We expect moms to feed their baby 8-12 times a day, recover from birth, manage cracked and sore nipples, engorgement, plugged ducts, while trying to sleep and eat when she can. Physically, breastfeeding is demanding. Then we have the fact that, among high-income countries, the US is the only rich nation that does not offer national paid leave after childbirth. So, moms may have to return to work sooner than expected. Add to this financial and social stressors and huge hormonal shifts. The time and commitment needed to successfully breastfeed is often surprising and overwhelming for new moms. Can it be done? Of course, but it’s okay to ask for help and change your plans. 

It’s not breastmilk or formula, for most it’s both.

Feeding a baby doesn’t have to be an “either/or breastmilk vs formula” issue- it can be both. In fact, for most parents, it is during the first year of life. But here’s the great thing, we have options and our bodies are amazing. If you can’t provide 100% breastmilk, you still get credit for what you do provide. If you don’t have breastmilk, you baby can grow a perfectly healthy child. What we need to do as a community is change the messages we send new parents and support their choices. 

As a dietitian, I say: breastmilk is wonderful and preferred, but formula is okay too. Feed your baby the best way you can. Avoid the noise of hurtful opinions and don’t let it cloud your good judgment by feeling like you have to go to extreme measures at your own expense.

As a mom of 3 nearly grown boys, I say: pace yourself. You have eighteen years to instill good food behaviors in your kids and formula is only the first of many food choices you will make. Enjoy your baby because it is the most important work you will ever do.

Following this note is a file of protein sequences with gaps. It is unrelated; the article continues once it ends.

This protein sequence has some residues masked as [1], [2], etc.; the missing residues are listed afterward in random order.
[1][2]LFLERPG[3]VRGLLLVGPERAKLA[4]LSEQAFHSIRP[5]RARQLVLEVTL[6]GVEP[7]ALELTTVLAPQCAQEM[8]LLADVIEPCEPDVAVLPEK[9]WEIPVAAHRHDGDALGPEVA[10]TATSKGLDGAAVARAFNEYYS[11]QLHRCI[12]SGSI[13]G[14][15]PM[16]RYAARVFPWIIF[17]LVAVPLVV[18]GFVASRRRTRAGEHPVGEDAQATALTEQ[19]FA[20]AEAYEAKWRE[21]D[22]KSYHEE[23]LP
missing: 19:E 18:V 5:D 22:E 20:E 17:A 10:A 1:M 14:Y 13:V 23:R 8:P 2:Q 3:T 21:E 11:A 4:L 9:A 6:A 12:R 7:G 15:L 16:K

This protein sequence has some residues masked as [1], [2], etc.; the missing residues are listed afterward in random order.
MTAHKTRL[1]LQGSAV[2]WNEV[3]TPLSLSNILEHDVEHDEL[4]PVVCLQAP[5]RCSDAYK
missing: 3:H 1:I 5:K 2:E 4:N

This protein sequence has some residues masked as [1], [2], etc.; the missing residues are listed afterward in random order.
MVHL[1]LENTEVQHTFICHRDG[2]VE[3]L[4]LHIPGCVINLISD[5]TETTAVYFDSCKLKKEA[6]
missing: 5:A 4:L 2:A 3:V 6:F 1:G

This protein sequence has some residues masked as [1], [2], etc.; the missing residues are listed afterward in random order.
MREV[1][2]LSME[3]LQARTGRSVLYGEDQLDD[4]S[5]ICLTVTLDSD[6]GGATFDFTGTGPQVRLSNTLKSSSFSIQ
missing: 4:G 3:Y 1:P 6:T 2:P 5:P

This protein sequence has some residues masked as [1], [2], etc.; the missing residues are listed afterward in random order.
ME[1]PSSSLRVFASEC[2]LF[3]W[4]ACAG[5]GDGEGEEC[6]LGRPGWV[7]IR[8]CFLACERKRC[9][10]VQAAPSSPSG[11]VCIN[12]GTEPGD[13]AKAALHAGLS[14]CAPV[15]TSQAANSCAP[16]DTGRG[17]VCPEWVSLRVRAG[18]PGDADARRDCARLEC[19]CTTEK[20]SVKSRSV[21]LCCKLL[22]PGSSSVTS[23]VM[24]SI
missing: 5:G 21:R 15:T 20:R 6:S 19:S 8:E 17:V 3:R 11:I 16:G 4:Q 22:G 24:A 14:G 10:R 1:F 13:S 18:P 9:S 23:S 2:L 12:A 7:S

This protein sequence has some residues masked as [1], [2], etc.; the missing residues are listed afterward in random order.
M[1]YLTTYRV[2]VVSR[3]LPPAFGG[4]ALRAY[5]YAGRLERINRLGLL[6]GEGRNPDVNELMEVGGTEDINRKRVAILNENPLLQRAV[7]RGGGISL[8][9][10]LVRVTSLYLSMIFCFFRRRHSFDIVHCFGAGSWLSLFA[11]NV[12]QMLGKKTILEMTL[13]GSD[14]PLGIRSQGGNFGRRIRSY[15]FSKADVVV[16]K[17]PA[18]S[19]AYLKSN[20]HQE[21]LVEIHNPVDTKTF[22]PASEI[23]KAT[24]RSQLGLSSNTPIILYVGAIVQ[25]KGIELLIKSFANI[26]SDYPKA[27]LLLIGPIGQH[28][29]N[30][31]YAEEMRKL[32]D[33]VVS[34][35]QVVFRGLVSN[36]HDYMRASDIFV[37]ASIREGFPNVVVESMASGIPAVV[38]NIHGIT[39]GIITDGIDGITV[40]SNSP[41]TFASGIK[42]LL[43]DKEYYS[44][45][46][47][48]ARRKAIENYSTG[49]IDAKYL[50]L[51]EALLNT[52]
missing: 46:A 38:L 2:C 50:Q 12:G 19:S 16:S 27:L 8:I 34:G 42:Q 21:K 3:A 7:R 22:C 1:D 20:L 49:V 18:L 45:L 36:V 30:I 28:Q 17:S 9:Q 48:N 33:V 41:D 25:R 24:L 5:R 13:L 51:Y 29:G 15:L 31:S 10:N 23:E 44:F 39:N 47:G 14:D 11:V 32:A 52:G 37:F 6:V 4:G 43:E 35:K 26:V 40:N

And to Chrissy, I say: thank you for using your voice to be bold and truthful. As a mom and a clinician, I appreciate you sharing your experience to help others. Though I don’t know you, I would gladly share a glass of wine with you and toast your tweets! 



https://pubs.asahq.org/anesthesiology/article/129/3/448/22292/Maternal-Body-Mass-Index-and-Use-of-Labor Stanford looked at 17 million deliveries from 2009-2014 and found that 71% of moms received epidurals or spinal anesthesia.

Source: Roosa Tikkanen et al., Maternal Mortality and Maternity Care in the United States Compared to 10 Other Developed Countries (Commonwealth Fund, Nov. 2020). https://doi.org/10.26099/411v-9255a

The content on this site is for informational purposes only and not intended to be a substitute for professional medical advice, diagnosis or treatment. Discuss any health or feeding concerns with your infant's pediatrician. Never disregard professional medical advice or delay it based on the content on this page.

The content on this site is for informational purposes only and not intended to be a substitute for professional medical advice, diagnosis or treatment. Discuss any health or feeding concerns with your infant’s pediatrician. Never disregard professional medical advice or delay it based on the content on this page.